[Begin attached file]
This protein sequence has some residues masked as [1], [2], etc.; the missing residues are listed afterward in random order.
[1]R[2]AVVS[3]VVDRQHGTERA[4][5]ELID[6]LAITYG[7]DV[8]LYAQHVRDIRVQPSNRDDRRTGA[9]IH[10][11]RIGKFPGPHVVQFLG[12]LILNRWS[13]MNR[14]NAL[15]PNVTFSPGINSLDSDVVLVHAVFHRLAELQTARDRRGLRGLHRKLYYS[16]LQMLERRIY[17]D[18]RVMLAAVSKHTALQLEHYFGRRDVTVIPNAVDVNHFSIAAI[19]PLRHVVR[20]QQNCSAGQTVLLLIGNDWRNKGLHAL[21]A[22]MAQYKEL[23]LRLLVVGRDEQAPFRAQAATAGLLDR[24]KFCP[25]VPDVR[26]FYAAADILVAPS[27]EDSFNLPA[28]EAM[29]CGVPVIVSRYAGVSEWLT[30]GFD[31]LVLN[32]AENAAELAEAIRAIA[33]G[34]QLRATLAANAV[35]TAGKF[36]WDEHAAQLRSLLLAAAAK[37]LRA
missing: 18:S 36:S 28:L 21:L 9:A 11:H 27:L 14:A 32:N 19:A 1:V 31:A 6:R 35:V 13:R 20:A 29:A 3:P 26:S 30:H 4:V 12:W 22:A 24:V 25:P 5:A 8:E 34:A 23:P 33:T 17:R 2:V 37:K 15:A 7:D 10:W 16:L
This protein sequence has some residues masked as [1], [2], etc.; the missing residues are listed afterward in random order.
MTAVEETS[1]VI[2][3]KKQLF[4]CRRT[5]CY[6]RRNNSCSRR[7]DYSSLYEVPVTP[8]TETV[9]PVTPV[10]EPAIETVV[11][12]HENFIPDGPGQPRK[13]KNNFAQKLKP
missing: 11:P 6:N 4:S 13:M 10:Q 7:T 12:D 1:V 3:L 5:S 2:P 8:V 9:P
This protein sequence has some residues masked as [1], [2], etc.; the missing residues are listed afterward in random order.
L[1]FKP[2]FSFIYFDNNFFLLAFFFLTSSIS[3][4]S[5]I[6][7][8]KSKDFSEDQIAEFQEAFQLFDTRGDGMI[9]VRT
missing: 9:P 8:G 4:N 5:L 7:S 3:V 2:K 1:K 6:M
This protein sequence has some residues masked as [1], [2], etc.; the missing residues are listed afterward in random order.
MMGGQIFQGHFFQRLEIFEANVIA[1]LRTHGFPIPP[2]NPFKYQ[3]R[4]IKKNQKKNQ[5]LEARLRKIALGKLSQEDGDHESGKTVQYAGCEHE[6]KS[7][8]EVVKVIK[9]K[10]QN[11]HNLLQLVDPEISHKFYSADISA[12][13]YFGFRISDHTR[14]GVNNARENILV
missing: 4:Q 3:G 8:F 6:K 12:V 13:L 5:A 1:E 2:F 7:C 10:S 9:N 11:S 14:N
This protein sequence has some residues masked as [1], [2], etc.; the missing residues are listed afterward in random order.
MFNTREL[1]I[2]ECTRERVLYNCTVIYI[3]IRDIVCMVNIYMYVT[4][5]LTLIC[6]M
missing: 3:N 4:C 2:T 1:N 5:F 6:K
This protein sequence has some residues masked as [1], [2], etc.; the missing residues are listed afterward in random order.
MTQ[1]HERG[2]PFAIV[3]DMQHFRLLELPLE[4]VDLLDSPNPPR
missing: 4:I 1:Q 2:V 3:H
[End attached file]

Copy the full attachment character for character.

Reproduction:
This protein sequence has some residues masked as [1], [2], etc.; the missing residues are listed afterward in random order.
[1]R[2]AVVS[3]VVDRQHGTERA[4][5]ELID[6]LAITYG[7]DV[8]LYAQHVRDIRVQPSNRDDRRTGA[9]IH[10][11]RIGKFPGPHVVQFLG[12]LILNRWS[13]MNR[14]NAL[15]PNVTFSPGINSLDSDVVLVHAVFHRLAELQTARDRRGLRGLHRKLYYS[16]LQMLERRIY[17]D[18]RVMLAAVSKHTALQLEHYFGRRDVTVIPNAVDVNHFSIAAI[19]PLRHVVR[20]QQNCSAGQTVLLLIGNDWRNKGLHAL[21]A[22]MAQYKEL[23]LRLLVVGRDEQAPFRAQAATAGLLDR[24]KFCP[25]VPDVR[26]FYAAADILVAPS[27]EDSFNLPA[28]EAM[29]CGVPVIVSRYAGVSEWLT[30]GFD[31]LVLN[32]AENAAELAEAIRAIA[33]G[34]QLRATLAANAV[35]TAGKF[36]WDEHAAQLRSLLLAAAAK[37]LRA
missing: 18:S 36:S 28:L 21:L 9:A 11:H 27:L 14:A 32:N 19:A 1:V 31:A 6:R 35:V 13:R 20:A 29:A 3:P 26:S 30:H 4:V 12:W 22:A 24:V 25:P 5:A 8:E 34:A 23:P 33:T 17:R 2:V 37:K 15:A 7:D 10:W 16:L
This protein sequence has some residues masked as [1], [2], etc.; the missing residues are listed afterward in random order.
MTAVEETS[1]VI[2][3]KKQLF[4]CRRT[5]CY[6]RRNNSCSRR[7]DYSSLYEVPVTP[8]TETV[9]PVTPV[10]EPAIETVV[11][12]HENFIPDGPGQPRK[13]KNNFAQKLKP
missing: 11:P 6:N 4:S 13:M 10:Q 7:T 12:D 1:V 3:L 5:S 2:P 8:V 9:P
This protein sequence has some residues masked as [1], [2], etc.; the missing residues are listed afterward in random order.
L[1]FKP[2]FSFIYFDNNFFLLAFFFLTSSIS[3][4]S[5]I[6][7][8]KSKDFSEDQIAEFQEAFQLFDTRGDGMI[9]VRT
missing: 9:P 8:G 4:N 5:L 7:S 3:V 2:K 1:K 6:M
This protein sequence has some residues masked as [1], [2], etc.; the missing residues are listed afterward in random order.
MMGGQIFQGHFFQRLEIFEANVIA[1]LRTHGFPIPP[2]NPFKYQ[3]R[4]IKKNQKKNQ[5]LEARLRKIALGKLSQEDGDHESGKTVQYAGCEHE[6]KS[7][8]EVVKVIK[9]K[10]QN[11]HNLLQLVDPEISHKFYSADISA[12][13]YFGFRISDHTR[14]GVNNARENILV
missing: 4:Q 3:G 8:F 6:K 12:V 13:L 5:A 1:E 2:F 7:C 10:S 9:N 11:S 14:N
This protein sequence has some residues masked as [1], [2], etc.; the missing residues are listed afterward in random order.
MFNTREL[1]I[2]ECTRERVLYNCTVIYI[3]IRDIVCMVNIYMYVT[4][5]LTLIC[6]M
missing: 3:N 4:C 2:T 1:N 5:F 6:K
This protein sequence has some residues masked as [1], [2], etc.; the missing residues are listed afterward in random order.
MTQ[1]HERG[2]PFAIV[3]DMQHFRLLELPLE[4]VDLLDSPNPPR
missing: 4:I 1:Q 2:V 3:H